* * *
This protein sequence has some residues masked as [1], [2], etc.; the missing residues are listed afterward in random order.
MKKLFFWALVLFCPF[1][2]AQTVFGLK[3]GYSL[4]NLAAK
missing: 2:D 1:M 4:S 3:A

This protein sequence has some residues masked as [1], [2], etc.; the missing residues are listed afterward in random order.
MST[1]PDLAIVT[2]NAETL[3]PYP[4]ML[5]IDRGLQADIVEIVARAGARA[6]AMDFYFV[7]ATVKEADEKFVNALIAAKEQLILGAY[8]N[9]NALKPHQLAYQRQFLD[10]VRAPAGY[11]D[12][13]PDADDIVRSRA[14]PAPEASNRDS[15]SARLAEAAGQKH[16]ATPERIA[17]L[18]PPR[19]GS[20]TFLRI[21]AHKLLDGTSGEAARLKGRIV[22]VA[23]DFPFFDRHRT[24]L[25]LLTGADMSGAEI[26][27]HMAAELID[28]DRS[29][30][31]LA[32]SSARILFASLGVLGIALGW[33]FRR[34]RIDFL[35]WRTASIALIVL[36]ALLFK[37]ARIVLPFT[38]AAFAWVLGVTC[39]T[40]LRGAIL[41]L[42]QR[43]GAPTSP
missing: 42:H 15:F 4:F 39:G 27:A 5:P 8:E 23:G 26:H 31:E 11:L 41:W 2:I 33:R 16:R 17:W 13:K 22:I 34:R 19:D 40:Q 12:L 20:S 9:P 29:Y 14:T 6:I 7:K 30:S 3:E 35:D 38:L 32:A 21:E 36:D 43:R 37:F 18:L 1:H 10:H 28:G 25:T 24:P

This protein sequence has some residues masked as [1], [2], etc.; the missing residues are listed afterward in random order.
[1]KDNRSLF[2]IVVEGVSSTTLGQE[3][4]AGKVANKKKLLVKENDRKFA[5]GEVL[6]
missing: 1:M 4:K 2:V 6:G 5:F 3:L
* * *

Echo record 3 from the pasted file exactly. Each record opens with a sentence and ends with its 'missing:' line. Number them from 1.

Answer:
This protein sequence has some residues masked as [1], [2], etc.; the missing residues are listed afterward in random order.
[1]KDNRSLF[2]IVVEGVSSTTLGQE[3][4]AGKVANKKKLLVKENDRKFA[5]GEVL[6]
missing: 1:M 4:K 2:V 6:G 5:F 3:L